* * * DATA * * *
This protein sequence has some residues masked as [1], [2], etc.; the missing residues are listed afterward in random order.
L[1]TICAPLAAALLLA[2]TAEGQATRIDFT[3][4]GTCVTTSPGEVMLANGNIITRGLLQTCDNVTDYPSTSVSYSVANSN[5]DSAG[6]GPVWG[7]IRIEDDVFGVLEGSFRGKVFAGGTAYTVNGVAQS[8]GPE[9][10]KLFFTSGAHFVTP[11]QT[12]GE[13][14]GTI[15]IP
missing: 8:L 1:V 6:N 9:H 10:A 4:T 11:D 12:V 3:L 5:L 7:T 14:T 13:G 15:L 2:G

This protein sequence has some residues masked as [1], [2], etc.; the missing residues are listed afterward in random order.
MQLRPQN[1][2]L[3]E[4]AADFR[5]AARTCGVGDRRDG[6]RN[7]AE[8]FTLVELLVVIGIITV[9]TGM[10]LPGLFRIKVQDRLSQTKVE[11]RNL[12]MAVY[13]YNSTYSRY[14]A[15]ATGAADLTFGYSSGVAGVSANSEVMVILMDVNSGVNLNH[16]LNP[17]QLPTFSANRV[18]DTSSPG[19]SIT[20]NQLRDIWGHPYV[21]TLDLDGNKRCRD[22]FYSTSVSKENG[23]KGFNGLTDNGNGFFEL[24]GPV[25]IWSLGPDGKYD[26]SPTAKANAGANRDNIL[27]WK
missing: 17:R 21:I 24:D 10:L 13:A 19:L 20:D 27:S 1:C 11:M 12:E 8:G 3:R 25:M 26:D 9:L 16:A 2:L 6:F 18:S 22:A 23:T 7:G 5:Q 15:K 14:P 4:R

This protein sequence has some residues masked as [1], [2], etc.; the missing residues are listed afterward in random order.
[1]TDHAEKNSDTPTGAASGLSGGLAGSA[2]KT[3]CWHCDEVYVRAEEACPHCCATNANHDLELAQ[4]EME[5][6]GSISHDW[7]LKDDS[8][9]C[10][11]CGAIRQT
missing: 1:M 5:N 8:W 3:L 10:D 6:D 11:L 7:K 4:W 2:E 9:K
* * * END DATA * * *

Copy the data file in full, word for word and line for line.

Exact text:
This protein sequence has some residues masked as [1], [2], etc.; the missing residues are listed afterward in random order.
L[1]TICAPLAAALLLA[2]TAEGQATRIDFT[3][4]GTCVTTSPGEVMLANGNIITRGLLQTCDNVTDYPSTSVSYSVANSN[5]DSAG[6]GPVWG[7]IRIEDDVFGVLEGSFRGKVFAGGTAYTVNGVAQS[8]GPE[9][10]KLFFTSGAHFVTP[11]QT[12]GE[13][14]GTI[15]IP
missing: 8:L 1:V 6:N 9:H 10:A 4:T 11:D 12:V 3:L 5:L 7:T 14:T 13:G 15:L 2:G

This protein sequence has some residues masked as [1], [2], etc.; the missing residues are listed afterward in random order.
MQLRPQN[1][2]L[3]E[4]AADFR[5]AARTCGVGDRRDG[6]RN[7]AE[8]FTLVELLVVIGIITV[9]TGM[10]LPGLFRIKVQDRLSQTKVE[11]RNL[12]MAVY[13]YNSTYSRY[14]A[15]ATGAADLTFGYSSGVAGVSANSEVMVILMDVNSGVNLNH[16]LNP[17]QLPTFSANRV[18]DTSSPG[19]SIT[20]NQLRDIWGHPYV[21]TLDLDGNKRCRD[22]FYSTSVSKENG[23]KGFNGLTDNGNGFFEL[24]GPV[25]IWSLGPDGKYD[26]SPTAKANAGANRDNIL[27]WK
missing: 17:R 21:I 24:D 10:L 13:A 19:L 20:D 27:S 1:C 11:M 12:E 8:G 3:R 25:M 26:D 9:L 16:A 2:L 6:F 18:S 22:A 23:T 7:G 5:Q 15:K 14:P 4:R

This protein sequence has some residues masked as [1], [2], etc.; the missing residues are listed afterward in random order.
[1]TDHAEKNSDTPTGAASGLSGGLAGSA[2]KT[3]CWHCDEVYVRAEEACPHCCATNANHDLELAQ[4]EME[5][6]GSISHDW[7]LKDDS[8][9]C[10][11]CGAIRQT
missing: 1:M 5:N 8:W 3:L 10:D 6:D 11:L 7:K 4:W 2:E 9:K